Interacting Topological Phases in Condensed Matter
Topological states, examples of exotic quantum matter, are intrinsically immune to disorder and have promising applications to dissipationless transport in electronics and spintronics. On the other hand, electron correlation in solids gives rise to a wide variety of collective phenomena, and can play a complicated role in topological states. The interplay of topological and conventional order is subtle and challenges our understanding of quantum many-body behavior in real materials.
For situations where topology and strong correlations are relevant, numerical simulations are essential. In this talk, I will introduce one of the topological states: topological insulators. Topological insulators are a type of quantum matter, with an insulating bulk but time-reversal symmetry protected gapless edge (or surface) states. I will describe two numerical approaches: quantum Monte Carlo methods (QMC) and dynamical mean-field theory, both of which have been shown to be useful to study strongly correlated systems. I will show how correlation influences the topological states using the QMC method. We have found that symmetry may play an essential role for a correlated topological insulator.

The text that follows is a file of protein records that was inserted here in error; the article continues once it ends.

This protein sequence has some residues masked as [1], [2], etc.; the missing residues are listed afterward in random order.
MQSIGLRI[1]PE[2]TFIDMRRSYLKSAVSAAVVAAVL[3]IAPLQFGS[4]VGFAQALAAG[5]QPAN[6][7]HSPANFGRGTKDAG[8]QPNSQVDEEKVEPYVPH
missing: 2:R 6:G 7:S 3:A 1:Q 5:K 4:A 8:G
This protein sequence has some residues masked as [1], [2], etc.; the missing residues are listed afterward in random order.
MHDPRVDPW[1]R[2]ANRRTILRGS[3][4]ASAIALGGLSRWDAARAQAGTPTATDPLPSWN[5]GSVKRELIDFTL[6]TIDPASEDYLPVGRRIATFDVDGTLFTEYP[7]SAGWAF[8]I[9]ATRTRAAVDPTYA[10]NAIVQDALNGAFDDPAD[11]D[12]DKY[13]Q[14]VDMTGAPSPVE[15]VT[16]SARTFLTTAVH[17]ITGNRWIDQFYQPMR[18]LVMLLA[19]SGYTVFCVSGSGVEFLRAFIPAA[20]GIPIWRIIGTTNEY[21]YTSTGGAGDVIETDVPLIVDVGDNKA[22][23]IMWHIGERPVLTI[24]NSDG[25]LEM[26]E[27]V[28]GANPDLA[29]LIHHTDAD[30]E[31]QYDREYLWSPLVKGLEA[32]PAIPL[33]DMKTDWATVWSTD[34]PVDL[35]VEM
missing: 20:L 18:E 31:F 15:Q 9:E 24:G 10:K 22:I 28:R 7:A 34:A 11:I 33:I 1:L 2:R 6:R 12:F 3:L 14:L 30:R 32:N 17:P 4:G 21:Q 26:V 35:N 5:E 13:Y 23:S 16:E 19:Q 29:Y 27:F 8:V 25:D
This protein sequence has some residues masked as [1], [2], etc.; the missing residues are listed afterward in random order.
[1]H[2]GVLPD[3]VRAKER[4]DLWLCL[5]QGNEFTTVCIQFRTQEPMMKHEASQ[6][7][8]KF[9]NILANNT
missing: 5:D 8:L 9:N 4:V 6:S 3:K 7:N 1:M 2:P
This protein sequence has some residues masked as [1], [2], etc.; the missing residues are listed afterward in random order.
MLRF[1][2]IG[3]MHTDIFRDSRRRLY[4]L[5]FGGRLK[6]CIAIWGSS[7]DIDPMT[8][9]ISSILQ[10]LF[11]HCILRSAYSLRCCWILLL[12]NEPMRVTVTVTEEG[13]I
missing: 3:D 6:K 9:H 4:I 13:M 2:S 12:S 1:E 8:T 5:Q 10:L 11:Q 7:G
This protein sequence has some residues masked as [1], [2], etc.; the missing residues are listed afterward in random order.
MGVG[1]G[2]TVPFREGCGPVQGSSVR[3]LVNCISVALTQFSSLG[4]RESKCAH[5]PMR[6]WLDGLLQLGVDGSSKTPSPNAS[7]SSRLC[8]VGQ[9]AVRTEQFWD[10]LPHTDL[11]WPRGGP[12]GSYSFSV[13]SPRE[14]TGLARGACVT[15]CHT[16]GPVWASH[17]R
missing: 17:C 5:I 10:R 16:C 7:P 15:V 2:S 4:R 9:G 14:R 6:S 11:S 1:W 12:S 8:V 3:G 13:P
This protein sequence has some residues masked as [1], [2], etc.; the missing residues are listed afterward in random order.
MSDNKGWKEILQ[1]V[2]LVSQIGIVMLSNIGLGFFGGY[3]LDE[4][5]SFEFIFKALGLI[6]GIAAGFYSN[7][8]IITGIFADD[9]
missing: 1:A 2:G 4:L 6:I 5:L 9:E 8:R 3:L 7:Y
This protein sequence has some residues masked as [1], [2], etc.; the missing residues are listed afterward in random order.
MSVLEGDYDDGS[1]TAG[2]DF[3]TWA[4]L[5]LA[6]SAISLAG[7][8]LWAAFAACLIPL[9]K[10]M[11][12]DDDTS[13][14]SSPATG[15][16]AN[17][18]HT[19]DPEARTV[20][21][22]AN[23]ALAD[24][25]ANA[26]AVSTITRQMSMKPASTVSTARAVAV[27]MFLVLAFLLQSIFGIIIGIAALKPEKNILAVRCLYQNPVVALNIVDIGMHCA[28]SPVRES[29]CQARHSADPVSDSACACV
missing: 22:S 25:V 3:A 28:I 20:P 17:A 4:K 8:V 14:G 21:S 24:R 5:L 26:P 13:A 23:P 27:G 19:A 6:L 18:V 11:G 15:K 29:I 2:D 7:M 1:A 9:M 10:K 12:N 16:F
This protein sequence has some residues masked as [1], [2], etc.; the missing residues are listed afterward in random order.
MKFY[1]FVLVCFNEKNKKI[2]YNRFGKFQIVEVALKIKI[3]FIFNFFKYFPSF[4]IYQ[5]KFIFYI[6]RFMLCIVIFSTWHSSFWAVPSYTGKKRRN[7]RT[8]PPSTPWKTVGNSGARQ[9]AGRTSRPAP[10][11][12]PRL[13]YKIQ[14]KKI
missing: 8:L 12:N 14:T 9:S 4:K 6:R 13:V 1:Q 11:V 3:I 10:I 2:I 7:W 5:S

Finally, I will introduce another exotic topological state, Weyl semimetals, which have bulk gapless excitations and are driven by electron correlations in pyrochlore iridates. Several perspectives on the correlated topological phases are proposed.